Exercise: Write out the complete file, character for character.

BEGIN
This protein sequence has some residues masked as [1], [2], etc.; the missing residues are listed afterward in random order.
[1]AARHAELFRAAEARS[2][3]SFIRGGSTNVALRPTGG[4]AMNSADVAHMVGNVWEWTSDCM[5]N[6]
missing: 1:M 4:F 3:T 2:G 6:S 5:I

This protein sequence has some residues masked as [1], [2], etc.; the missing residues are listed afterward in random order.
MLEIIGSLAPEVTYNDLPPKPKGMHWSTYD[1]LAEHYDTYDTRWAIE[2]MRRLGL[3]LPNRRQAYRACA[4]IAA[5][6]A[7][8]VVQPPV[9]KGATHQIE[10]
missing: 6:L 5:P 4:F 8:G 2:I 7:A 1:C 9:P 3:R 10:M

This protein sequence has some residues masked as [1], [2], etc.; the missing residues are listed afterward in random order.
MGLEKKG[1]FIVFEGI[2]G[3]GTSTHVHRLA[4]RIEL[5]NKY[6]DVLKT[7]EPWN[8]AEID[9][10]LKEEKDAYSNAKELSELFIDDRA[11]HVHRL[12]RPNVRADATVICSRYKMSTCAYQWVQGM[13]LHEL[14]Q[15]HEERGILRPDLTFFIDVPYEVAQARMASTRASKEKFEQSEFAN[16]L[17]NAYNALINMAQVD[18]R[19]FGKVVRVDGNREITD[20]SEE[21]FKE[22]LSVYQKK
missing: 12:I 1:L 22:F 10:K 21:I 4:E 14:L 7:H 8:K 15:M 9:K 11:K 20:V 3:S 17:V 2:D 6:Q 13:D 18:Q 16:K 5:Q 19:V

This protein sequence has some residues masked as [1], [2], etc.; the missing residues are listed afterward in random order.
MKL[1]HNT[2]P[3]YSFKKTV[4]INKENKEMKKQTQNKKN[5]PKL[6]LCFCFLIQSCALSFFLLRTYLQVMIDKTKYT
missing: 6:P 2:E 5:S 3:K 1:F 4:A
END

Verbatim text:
This protein sequence has some residues masked as [1], [2], etc.; the missing residues are listed afterward in random order.
[1]AARHAELFRAAEARS[2][3]SFIRGGSTNVALRPTGG[4]AMNSADVAHMVGNVWEWTSDCM[5]N[6]
missing: 1:M 4:F 3:T 2:G 6:S 5:I

This protein sequence has some residues masked as [1], [2], etc.; the missing residues are listed afterward in random order.
MLEIIGSLAPEVTYNDLPPKPKGMHWSTYD[1]LAEHYDTYDTRWAIE[2]MRRLGL[3]LPNRRQAYRACA[4]IAA[5][6]A[7][8]VVQPPV[9]KGATHQIE[10]
missing: 6:L 5:P 4:F 8:G 2:I 7:A 1:C 9:P 3:R 10:M

This protein sequence has some residues masked as [1], [2], etc.; the missing residues are listed afterward in random order.
MGLEKKG[1]FIVFEGI[2]G[3]GTSTHVHRLA[4]RIEL[5]NKY[6]DVLKT[7]EPWN[8]AEID[9][10]LKEEKDAYSNAKELSELFIDDRA[11]HVHRL[12]RPNVRADATVICSRYKMSTCAYQWVQGM[13]LHEL[14]Q[15]HEERGILRPDLTFFIDVPYEVAQARMASTRASKEKFEQSEFAN[16]L[17]NAYNALINMAQVD[18]R[19]FGKVVRVDGNREITD[20]SEE[21]FKE[22]LSVYQKK
missing: 12:I 1:L 22:F 10:K 21:I 4:E 14:L 7:H 8:K 15:M 9:K 11:K 20:V 3:S 17:V 2:D 6:Q 13:D 18:Q 16:K 5:Q 19:V

This protein sequence has some residues masked as [1], [2], etc.; the missing residues are listed afterward in random order.
MKL[1]HNT[2]P[3]YSFKKTV[4]INKENKEMKKQTQNKKN[5]PKL[6]LCFCFLIQSCALSFFLLRTYLQVMIDKTKYT
missing: 6:P 2:E 5:S 3:K 1:F 4:A